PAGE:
Critics have for many years inveighed against "false equivalence" or "false balance" in the mainstream press. This long crusade has finally achieved its grail, or at least a version of it: In this campaign season, political reporters have been shucking the old he-said-she-said formulation and directly declaring that certain claims are false. This new approach was signaled on Sunday, when, as James Fallows has noted, The New York Times, in a front-page story, flatly stated that a Romney ad was "falsely charging that Mr. Obama has 'quietly announced' plans to eliminate work and job training requirements for welfare beneficiaries."
But what if it turns out that when the press calls a lie a lie, nobody cares?
Here in Tampa, the new assertiveness is getting its first test on a big stage, and so far the results are not encouraging. As Ben Smith of BuzzFeed has pointed out, the Romney campaign is simply swatting aside the media's objections to its welfare ad: "We're not going to let our campaign be dictated by fact-checkers," said Neil Newhouse, a Romney pollster.
Watch this exchange, from a panel here on Tuesday morning. On one side is my colleague Ron Fournier, the editor-in-chief of National Journal, together with John Dickerson of CBS and Slate; on the other, Ron Kaufman of the Romney campaign. Both journalists call the ad false; Kaufman rejects their view -- both of the details of the ad, and of its political thrust, that it is, as Fournier argues, "playing the race card." The result is a stalemate -- or, actually, a kind of mind-blowing media-political meta-vortex that might be better fodder for students of epistemology or semiotics, and certainly of American Studies, than for journalists, though they should probably watch it, too.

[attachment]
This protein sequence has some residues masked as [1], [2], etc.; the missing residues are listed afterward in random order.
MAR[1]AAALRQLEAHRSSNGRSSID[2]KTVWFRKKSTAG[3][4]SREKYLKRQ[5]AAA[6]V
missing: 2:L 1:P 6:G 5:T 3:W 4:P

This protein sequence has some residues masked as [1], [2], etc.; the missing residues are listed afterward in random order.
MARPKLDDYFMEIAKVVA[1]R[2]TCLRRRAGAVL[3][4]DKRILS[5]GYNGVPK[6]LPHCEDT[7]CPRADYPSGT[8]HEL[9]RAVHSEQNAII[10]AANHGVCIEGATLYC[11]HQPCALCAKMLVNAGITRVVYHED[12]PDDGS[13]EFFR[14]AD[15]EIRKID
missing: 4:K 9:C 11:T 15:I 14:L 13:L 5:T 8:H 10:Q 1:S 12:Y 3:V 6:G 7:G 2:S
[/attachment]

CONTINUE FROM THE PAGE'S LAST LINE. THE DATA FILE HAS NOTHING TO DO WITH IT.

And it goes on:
The relevant section runs from about 26:30 to about 35:30 in the video here, with a slight digression in the middle to a different issue, energy. (The Fora player will only embed a short clip from the video, not including the passage cited here.)
From a heated argument over the racial content of the ad (Fournier: "You know an ad like that touches a racial button." Kaufman: "No it doesn't. I don't agree with you at all.") the conversation pivots pack to the press's role as fact-checker when the audience begins asking the questions -- and chooses to pose them to Dickerson and Fournier. Finally, Mickey Kaus of The Daily Caller, a longtime student of welfare reform, takes the mike to (sort of) defend the Romney ad.
"The press is all full of itself about how they're going to declare that it's false," Kaus says, "but it's really a lot less false than you think it is."
Dickerson replies that that is merely Kaus's interpretation, and then Fournier -- a guy who, if you'll forgive my pomposity, has pretty much devoted his adult life to the pursuit of truth -- has a bit of a Howard Beale moment:
With all due respect, to say 'It's a lot less wrong than you think it is' is a lot like saying, 'She's a lot less pregnant than you think she is.' Wrong is wrong, and the ad is distorted. But to John's point, both sides are making up lies, both sides are distorting.... Both sides are demeaning the process, both sides are making the public mad as hell about the process -- including the media institution.... That's why we all have to take a good look at how we're conducting ourselves.
The bottom line, of course, is that the ad is continuing to run. It is continuing to run because the Romney campaign's polling shows it to be effective. And therefore, kind of by definition, the press pushback is not having much effect -- at least not so far, and at least not in the battlegrounds where the ad is playing.
Instead of being able to stand above the fray as some sort of neutral arbiter of the truth, the press may be finding that it is winding up on one side of a new kind of he-said-she-said argument.